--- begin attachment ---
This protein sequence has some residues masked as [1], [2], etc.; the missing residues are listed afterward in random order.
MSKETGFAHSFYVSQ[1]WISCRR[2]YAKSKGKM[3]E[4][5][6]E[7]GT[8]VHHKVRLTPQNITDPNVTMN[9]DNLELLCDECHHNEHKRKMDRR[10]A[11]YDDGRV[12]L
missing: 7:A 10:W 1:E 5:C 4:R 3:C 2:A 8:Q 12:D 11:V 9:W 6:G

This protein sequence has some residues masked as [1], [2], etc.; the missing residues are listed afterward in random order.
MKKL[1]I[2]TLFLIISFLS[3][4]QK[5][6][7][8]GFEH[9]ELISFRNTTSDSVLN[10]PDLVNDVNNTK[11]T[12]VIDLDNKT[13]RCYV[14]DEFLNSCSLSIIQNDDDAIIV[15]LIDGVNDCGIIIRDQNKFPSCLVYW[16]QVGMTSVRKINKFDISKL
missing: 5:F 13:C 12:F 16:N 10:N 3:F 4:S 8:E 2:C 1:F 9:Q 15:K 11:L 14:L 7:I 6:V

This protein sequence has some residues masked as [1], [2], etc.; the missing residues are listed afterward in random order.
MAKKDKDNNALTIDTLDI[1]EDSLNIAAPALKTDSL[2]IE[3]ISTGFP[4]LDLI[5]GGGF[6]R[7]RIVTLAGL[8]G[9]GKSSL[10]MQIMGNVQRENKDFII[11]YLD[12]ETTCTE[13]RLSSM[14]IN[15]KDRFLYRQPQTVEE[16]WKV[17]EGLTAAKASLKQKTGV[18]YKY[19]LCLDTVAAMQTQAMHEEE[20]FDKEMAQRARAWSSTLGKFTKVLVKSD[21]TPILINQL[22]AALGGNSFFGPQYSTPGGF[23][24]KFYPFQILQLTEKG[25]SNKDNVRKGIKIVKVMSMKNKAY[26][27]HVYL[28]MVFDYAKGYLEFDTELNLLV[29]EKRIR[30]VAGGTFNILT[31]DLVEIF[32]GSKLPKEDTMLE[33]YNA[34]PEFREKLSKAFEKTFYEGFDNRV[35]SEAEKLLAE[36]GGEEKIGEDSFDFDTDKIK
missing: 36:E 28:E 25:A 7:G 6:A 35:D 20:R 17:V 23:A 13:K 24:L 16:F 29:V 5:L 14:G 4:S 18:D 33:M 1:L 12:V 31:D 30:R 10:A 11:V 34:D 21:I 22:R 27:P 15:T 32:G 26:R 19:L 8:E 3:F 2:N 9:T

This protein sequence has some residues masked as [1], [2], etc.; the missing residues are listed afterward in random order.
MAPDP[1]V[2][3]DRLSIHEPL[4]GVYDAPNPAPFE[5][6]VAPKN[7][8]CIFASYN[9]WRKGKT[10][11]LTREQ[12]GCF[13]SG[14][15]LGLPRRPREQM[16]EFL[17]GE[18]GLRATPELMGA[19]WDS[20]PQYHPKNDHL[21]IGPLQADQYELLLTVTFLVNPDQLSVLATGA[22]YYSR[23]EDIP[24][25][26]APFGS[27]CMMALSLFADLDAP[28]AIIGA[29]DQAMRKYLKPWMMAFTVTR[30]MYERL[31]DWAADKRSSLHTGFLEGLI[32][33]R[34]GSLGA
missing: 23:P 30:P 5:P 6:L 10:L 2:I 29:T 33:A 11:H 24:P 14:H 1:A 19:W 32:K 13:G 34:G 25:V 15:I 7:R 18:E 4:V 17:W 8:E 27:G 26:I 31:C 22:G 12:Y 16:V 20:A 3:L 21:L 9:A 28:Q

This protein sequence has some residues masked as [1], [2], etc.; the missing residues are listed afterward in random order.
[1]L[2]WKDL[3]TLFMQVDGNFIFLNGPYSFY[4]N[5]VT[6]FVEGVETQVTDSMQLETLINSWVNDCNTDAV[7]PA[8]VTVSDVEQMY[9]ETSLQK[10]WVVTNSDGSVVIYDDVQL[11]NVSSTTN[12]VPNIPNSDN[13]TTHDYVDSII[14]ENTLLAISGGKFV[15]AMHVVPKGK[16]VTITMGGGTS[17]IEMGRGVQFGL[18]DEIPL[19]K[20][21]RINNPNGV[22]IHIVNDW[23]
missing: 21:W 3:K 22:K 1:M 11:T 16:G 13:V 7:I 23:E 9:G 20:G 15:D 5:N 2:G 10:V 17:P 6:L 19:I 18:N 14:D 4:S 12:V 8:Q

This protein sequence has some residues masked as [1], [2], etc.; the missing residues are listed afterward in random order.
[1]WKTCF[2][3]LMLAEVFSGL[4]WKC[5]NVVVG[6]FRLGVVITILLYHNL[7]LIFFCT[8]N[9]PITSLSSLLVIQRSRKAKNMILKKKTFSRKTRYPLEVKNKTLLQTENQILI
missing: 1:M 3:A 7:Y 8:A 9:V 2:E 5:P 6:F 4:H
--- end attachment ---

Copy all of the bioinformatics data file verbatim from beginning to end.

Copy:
This protein sequence has some residues masked as [1], [2], etc.; the missing residues are listed afterward in random order.
MSKETGFAHSFYVSQ[1]WISCRR[2]YAKSKGKM[3]E[4][5][6]E[7]GT[8]VHHKVRLTPQNITDPNVTMN[9]DNLELLCDECHHNEHKRKMDRR[10]A[11]YDDGRV[12]L
missing: 7:A 10:W 1:E 5:C 4:R 3:C 2:A 8:Q 12:D 11:V 9:W 6:G

This protein sequence has some residues masked as [1], [2], etc.; the missing residues are listed afterward in random order.
MKKL[1]I[2]TLFLIISFLS[3][4]QK[5][6][7][8]GFEH[9]ELISFRNTTSDSVLN[10]PDLVNDVNNTK[11]T[12]VIDLDNKT[13]RCYV[14]DEFLNSCSLSIIQNDDDAIIV[15]LIDGVNDCGIIIRDQNKFPSCLVYW[16]QVGMTSVRKINKFDISKL
missing: 5:F 13:C 12:F 16:N 10:N 3:F 4:S 8:E 2:C 1:F 9:Q 15:K 11:L 14:L 7:I 6:V

This protein sequence has some residues masked as [1], [2], etc.; the missing residues are listed afterward in random order.
MAKKDKDNNALTIDTLDI[1]EDSLNIAAPALKTDSL[2]IE[3]ISTGFP[4]LDLI[5]GGGF[6]R[7]RIVTLAGL[8]G[9]GKSSL[10]MQIMGNVQRENKDFII[11]YLD[12]ETTCTE[13]RLSSM[14]IN[15]KDRFLYRQPQTVEE[16]WKV[17]EGLTAAKASLKQKTGV[18]YKY[19]LCLDTVAAMQTQAMHEEE[20]FDKEMAQRARAWSSTLGKFTKVLVKSD[21]TPILINQL[22]AALGGNSFFGPQYSTPGGF[23][24]KFYPFQILQLTEKG[25]SNKDNVRKGIKIVKVMSMKNKAY[26][27]HVYL[28]MVFDYAKGYLEFDTELNLLV[29]EKRIR[30]VAGGTFNILT[31]DLVEIF[32]GSKLPKEDTMLE[33]YNA[34]PEFREKLSKAFEKTFYEGFDNRV[35]SEAEKLLAE[36]GGEEKIGEDSFDFDTDKIK
missing: 36:E 28:E 25:A 7:G 6:A 35:D 20:R 17:V 23:A 13:K 24:L 16:F 29:V 5:L 14:G 4:S 18:D 33:M 1:L 12:V 31:D 30:R 10:A 11:V 34:D 21:I 22:R 27:P 15:T 32:G 26:R 19:L 8:E 3:F 2:N 9:T

This protein sequence has some residues masked as [1], [2], etc.; the missing residues are listed afterward in random order.
MAPDP[1]V[2][3]DRLSIHEPL[4]GVYDAPNPAPFE[5][6]VAPKN[7][8]CIFASYN[9]WRKGKT[10][11]LTREQ[12]GCF[13]SG[14][15]LGLPRRPREQM[16]EFL[17]GE[18]GLRATPELMGA[19]WDS[20]PQYHPKNDHL[21]IGPLQADQYELLLTVTFLVNPDQLSVLATGA[22]YYSR[23]EDIP[24][25][26]APFGS[27]CMMALSLFADLDAP[28]AIIGA[29]DQAMRKYLKPWMMAFTVTR[30]MYERL[31]DWAADKRSSLHTGFLEGLI[32][33]R[34]GSLGA
missing: 23:P 30:P 5:P 6:L 10:L 2:I 29:T 33:A 11:H 24:P 14:H 1:A 19:W 32:K 13:G 34:G 25:V 15:I 7:R 18:E 4:V 17:W 8:E 27:G 26:I 31:C 22:G 12:Y 16:V 20:A 3:L 21:L 9:A 28:Q

This protein sequence has some residues masked as [1], [2], etc.; the missing residues are listed afterward in random order.
[1]L[2]WKDL[3]TLFMQVDGNFIFLNGPYSFY[4]N[5]VT[6]FVEGVETQVTDSMQLETLINSWVNDCNTDAV[7]PA[8]VTVSDVEQMY[9]ETSLQK[10]WVVTNSDGSVVIYDDVQL[11]NVSSTTN[12]VPNIPNSDN[13]TTHDYVDSII[14]ENTLLAISGGKFV[15]AMHVVPKGK[16]VTITMGGGTS[17]IEMGRGVQFGL[18]DEIPL[19]K[20][21]RINNPNGV[22]IHIVNDW[23]
missing: 21:W 3:K 22:K 1:M 11:T 16:G 13:V 7:I 23:E 9:G 20:G 15:D 5:N 2:G 10:V 17:P 6:L 19:I 18:N 14:D 4:S 12:V 8:Q

This protein sequence has some residues masked as [1], [2], etc.; the missing residues are listed afterward in random order.
[1]WKTCF[2][3]LMLAEVFSGL[4]WKC[5]NVVVG[6]FRLGVVITILLYHNL[7]LIFFCT[8]N[9]PITSLSSLLVIQRSRKAKNMILKKKTFSRKTRYPLEVKNKTLLQTENQILI
missing: 1:M 3:A 7:Y 8:A 9:V 2:E 5:P 6:F 4:H